A new paradigm in education has arrived and it will be web-based. A residential college with its massive logistical and infrastructure costs just doesn't make sense today. The costs of college have far outstripped the majority's ability to pay for it. Most students graduate with massive loans that must be paid off over decades for the honor of having their brain stimulated in an elitist college environment. Real work skills are needed in this economy and the future. Those skills can be garnered effectively in a more cost-conscious way.


Fri, Sep 2, 2011 : 9:05 p.m.

Yeah, quaint University town. Look at U towers and tell me about quaint!

Bob W

Fri, Sep 2, 2011 : 8:29 p.m.

Environmentally, building up beats the sprawl of building out.


Sat, Sep 3, 2011 : 1:45 a.m.

It's like SimTower. Remember that game?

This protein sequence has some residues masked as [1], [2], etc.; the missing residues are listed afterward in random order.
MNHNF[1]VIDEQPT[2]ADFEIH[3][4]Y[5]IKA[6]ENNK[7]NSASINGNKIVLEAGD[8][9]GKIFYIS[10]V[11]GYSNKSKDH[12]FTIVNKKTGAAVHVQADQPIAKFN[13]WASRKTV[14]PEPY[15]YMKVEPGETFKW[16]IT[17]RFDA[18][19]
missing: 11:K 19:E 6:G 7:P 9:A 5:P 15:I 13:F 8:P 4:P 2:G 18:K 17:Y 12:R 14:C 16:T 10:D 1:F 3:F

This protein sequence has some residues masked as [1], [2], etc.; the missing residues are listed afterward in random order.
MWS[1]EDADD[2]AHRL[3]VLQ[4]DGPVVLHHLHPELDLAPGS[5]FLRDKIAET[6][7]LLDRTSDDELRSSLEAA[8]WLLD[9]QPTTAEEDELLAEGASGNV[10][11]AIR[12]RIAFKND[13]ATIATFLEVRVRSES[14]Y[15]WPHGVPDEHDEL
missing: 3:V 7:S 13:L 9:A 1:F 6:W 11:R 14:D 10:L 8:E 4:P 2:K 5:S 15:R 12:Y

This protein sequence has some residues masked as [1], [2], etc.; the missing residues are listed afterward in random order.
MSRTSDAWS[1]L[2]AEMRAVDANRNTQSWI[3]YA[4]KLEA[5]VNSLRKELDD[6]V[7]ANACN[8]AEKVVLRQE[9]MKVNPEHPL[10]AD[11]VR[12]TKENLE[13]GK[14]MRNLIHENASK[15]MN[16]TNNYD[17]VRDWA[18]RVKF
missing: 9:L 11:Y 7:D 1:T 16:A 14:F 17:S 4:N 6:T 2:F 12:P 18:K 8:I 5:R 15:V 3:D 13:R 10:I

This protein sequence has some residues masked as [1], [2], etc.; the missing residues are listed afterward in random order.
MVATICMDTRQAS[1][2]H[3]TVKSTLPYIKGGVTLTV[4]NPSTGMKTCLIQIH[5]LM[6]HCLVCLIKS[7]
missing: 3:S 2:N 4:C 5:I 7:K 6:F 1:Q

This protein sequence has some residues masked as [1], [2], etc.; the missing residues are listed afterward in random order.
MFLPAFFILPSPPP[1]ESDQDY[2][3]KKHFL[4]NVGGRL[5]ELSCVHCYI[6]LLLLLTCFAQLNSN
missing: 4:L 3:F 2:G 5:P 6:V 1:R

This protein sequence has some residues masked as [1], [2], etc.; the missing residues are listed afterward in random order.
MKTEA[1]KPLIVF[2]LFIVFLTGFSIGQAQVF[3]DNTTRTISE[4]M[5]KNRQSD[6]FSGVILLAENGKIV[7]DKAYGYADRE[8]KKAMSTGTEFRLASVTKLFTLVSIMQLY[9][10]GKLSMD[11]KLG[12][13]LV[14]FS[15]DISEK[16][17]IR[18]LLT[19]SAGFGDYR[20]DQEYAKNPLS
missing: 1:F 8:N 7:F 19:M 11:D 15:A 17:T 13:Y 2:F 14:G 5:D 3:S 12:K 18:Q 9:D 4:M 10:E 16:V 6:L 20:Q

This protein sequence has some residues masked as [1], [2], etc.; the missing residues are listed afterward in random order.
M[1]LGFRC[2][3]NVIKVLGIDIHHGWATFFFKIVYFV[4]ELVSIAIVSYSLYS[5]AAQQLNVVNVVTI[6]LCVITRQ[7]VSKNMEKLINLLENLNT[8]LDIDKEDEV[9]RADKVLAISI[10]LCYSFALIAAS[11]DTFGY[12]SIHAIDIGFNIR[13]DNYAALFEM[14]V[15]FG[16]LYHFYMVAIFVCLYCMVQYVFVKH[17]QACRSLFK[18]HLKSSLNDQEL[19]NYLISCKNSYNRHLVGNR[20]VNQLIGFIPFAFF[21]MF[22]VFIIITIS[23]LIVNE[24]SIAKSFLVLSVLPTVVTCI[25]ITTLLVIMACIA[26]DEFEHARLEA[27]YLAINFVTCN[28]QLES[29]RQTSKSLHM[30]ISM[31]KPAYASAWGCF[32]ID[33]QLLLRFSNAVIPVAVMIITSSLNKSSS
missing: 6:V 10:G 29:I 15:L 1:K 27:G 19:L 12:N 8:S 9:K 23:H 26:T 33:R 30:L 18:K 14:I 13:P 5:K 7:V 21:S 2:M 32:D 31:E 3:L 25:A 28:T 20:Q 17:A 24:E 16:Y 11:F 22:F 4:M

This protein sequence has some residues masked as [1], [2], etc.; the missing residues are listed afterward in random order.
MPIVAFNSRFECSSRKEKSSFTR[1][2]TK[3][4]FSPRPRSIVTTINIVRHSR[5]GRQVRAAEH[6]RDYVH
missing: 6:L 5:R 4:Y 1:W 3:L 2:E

Jack Eaton

Fri, Sep 2, 2011 : 9:08 p.m.

In a perfect world, high rise development would be preferable to urban sprawl. Unfortunately, sprawl and highrise apartments appeal to two completely distinct demographic groups. Those who seek a big house with a 3 car garage, 1/2 acre lawn, space for a garden and compost pile are not likely to find an expensive apartment that is marketed to students very appealing. Even highrise condominiums are unlikely to appeal to the sprawl demographic. Some do not want to trade "country life" for a expensive condo in a high tax city. These apartments are for students. The market for high end student apartments is reaching its saturation point. Let the projects that are being built reach the market and see whether there is further demand before we grant re-zoning for even more of the same kind of development.


Fri, Sep 2, 2011 : 8:28 p.m.